lol @ people that say we shouldn't build a Vikings stadium. Every city that has lost an NFL team has immediately regretted the lost revenue and spent MORE money bringing a franchise back than retaining the one that left. Yes, a stadium will be expensive, and yes, we will have to help pay for it. But a stadium will create revenue/jobs that will last longer and make more money than the one time payment you'll make.
I hear Ziggy was up there with a giant scissors on the roof after the snow hit.
Top officials in Minneapolis and Hennepin County expressed skepticism Friday about the details of a long-awaited stadium bill emerging at the Legislature.
Viewed as two important potential local partners on a new Vikings stadium, officials in both the city and county said the bill wasn't structured in a way that would allow them to participate.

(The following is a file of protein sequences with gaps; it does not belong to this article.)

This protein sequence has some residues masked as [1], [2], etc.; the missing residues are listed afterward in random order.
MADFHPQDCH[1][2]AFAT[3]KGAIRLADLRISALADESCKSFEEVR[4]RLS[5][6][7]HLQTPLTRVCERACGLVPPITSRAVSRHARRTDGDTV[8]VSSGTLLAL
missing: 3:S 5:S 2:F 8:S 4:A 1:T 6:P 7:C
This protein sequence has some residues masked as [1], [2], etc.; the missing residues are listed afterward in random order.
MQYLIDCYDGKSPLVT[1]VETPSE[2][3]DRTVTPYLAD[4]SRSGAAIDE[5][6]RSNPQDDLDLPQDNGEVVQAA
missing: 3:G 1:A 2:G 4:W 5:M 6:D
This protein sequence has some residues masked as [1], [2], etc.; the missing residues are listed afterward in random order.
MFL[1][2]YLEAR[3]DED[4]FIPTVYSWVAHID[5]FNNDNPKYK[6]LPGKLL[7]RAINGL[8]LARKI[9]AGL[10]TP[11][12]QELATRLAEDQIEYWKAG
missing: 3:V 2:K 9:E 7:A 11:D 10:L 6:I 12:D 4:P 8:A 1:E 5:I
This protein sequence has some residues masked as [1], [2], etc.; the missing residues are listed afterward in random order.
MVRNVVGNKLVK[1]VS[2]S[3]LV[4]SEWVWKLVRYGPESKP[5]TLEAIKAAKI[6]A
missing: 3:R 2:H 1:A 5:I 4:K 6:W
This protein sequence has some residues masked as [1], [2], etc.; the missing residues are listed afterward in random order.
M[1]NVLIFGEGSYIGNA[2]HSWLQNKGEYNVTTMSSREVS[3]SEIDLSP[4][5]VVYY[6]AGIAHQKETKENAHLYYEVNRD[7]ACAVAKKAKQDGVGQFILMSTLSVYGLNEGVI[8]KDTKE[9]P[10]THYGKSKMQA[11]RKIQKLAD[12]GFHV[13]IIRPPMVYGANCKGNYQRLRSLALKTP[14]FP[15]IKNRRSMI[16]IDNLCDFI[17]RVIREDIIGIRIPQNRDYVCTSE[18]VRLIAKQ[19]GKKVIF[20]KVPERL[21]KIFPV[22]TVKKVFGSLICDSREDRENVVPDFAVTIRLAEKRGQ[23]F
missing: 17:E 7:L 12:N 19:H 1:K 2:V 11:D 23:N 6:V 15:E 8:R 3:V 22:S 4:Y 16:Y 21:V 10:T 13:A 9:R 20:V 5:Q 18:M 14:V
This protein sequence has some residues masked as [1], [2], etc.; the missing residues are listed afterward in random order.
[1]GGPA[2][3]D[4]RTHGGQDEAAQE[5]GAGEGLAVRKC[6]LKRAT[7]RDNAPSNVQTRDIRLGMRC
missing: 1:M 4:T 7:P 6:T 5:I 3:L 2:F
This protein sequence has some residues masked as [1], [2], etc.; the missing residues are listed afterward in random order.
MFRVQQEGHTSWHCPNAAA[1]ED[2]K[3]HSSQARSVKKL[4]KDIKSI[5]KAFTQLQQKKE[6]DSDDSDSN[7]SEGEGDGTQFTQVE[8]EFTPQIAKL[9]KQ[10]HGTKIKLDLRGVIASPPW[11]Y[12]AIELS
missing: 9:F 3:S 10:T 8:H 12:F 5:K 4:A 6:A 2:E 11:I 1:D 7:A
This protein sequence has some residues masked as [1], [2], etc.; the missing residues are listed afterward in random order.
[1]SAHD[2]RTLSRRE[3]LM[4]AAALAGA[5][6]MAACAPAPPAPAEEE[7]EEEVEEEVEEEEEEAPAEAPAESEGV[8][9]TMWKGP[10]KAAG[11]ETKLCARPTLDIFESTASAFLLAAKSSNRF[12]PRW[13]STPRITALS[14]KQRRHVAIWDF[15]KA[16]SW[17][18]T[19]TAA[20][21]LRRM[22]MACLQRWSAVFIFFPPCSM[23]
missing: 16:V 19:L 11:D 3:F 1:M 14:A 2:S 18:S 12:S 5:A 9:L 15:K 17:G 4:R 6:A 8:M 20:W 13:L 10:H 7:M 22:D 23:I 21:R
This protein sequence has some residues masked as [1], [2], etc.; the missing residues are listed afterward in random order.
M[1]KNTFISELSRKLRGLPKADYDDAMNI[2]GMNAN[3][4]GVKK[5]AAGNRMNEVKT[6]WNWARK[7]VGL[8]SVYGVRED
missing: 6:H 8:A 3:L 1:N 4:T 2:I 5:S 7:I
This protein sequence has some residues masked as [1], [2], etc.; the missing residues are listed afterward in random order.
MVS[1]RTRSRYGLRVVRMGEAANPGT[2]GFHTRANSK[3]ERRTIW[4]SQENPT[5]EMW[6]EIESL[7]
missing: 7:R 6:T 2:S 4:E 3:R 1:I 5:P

Hennepin County Commissioner Peter McLaughlin called the bill "badly timed, badly designed and I hope it comes to a bad end. I wouldn't even start talking to the Vikings until they bring half a billion dollars to the table."
Minneapolis Mayor R.T. Rybak said the draft bill was "a positive development" because it lists several statewide funding sources.
But, he cautioned, "it is unlikely that Minneapolis could lead a bid, especially when we're facing massive state cuts [in local government aid]. There will be some ways we can be a partner, and we've already been a massive investor in infrastructure that makes the [Metrodome] site cheaper to build."
Minneapolis is home to the aging Dome, where the Vikings' contract is running out.
Even Ramsey County, which has launched an aggressive bid to host a new stadium, balked at some elements of the bill.
Ramsey County Commissioner Tony Bennett, who's leading the charge to build the stadium on a former munitions site in Arden Hills, said the $250 million to $300 million listed as the state's share was feasible for the county, too.